The National Gallery houses the UK’s national collection of over 2,300 Western European paintings from the 13th to the 19th centuries. Its collection contains famous works, such as The Wilton Diptych, Leonardo’s Madonna of the Rocks, van Eyck’s Arnolfini Portrait, Velázquez’s Rokeby Venus and Turner’s Fighting Temeraire. The gallery’s aim is to care for the collection, to enhance and to study it, while encouraging access to the pictures for the education and enjoyment of the widest possible public now and in the future.

Entry requirements

The normal minimum entrance requirement would be a First or Upper Second Class Honours degree from a recognised university in the UK, or an overseas qualification of an equivalent standard in any discipline in the humanities that is related to the course.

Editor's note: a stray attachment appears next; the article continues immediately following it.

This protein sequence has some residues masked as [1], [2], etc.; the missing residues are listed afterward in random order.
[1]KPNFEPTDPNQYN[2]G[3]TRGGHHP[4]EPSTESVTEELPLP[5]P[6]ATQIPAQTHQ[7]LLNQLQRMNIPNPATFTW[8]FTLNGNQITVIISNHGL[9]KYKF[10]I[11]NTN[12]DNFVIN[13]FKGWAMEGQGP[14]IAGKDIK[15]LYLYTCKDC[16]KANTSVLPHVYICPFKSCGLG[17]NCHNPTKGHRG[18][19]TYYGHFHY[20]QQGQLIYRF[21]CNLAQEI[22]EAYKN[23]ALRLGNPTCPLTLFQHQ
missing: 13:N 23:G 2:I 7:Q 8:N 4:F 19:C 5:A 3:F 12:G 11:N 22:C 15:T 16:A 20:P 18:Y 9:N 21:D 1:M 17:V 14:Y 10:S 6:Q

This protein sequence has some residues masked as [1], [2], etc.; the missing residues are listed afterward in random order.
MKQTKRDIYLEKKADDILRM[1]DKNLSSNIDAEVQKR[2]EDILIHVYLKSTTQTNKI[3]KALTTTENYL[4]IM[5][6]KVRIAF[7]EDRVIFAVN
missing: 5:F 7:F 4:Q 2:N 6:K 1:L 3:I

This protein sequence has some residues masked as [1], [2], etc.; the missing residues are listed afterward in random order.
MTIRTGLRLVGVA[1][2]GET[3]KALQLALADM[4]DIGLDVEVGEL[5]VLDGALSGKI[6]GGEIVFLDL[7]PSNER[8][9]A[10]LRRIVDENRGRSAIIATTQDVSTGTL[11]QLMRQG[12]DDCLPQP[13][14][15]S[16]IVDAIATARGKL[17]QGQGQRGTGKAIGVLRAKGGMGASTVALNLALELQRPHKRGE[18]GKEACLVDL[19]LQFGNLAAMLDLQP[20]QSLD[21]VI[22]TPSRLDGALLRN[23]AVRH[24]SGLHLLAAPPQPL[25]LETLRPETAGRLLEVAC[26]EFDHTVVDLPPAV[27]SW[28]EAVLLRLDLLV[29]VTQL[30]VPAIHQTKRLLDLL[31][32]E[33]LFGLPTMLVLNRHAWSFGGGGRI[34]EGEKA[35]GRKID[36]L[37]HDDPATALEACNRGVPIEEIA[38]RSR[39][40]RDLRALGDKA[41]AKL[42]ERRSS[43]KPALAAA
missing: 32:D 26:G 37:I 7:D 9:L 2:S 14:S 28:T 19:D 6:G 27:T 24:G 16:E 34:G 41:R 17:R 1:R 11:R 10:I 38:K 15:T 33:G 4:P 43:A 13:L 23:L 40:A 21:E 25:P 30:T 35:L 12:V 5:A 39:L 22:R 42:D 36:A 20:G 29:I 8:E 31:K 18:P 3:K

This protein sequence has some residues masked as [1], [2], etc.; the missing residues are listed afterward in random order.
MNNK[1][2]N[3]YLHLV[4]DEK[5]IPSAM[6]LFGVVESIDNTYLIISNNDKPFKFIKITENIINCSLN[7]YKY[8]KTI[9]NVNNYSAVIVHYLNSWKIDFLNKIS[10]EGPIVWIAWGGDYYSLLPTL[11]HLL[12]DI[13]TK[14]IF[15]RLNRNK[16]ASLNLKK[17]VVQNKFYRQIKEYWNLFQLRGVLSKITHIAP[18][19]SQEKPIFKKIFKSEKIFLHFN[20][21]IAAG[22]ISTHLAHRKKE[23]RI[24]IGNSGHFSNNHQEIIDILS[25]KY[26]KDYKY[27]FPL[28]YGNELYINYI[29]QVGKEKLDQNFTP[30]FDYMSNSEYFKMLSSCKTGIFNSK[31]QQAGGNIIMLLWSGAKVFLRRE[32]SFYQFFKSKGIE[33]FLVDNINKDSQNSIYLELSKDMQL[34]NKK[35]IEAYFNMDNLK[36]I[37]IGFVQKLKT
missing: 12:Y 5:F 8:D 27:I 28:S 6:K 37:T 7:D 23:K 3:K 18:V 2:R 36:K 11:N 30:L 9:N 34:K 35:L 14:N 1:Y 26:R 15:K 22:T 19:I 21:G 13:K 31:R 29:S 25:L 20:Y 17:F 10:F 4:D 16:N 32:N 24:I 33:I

Applications from candidates who do not meet the formal academic requirements but who offer alternative qualifications and/or relevant experience, could be considered.

English is the language of instruction and applicants are required to demonstrate an appropriate level of proficiency.

Find out more about entry requirements here

How to apply

For more information on how to apply, including deadlines and the documentation you will need to provide on the application form, visit our How to Apply page. 

Careers and further study

In addition to key skills relating to scholarship and curatorial practice, you'll also acquire key transferable skills that will be useful in any workplace. These include:

  • Writing in different ways for different readerships
  • Researching effectively
  • Presentation skills
  • Problem solving and analytical skills
  • Critical reading and thinking
  • Time management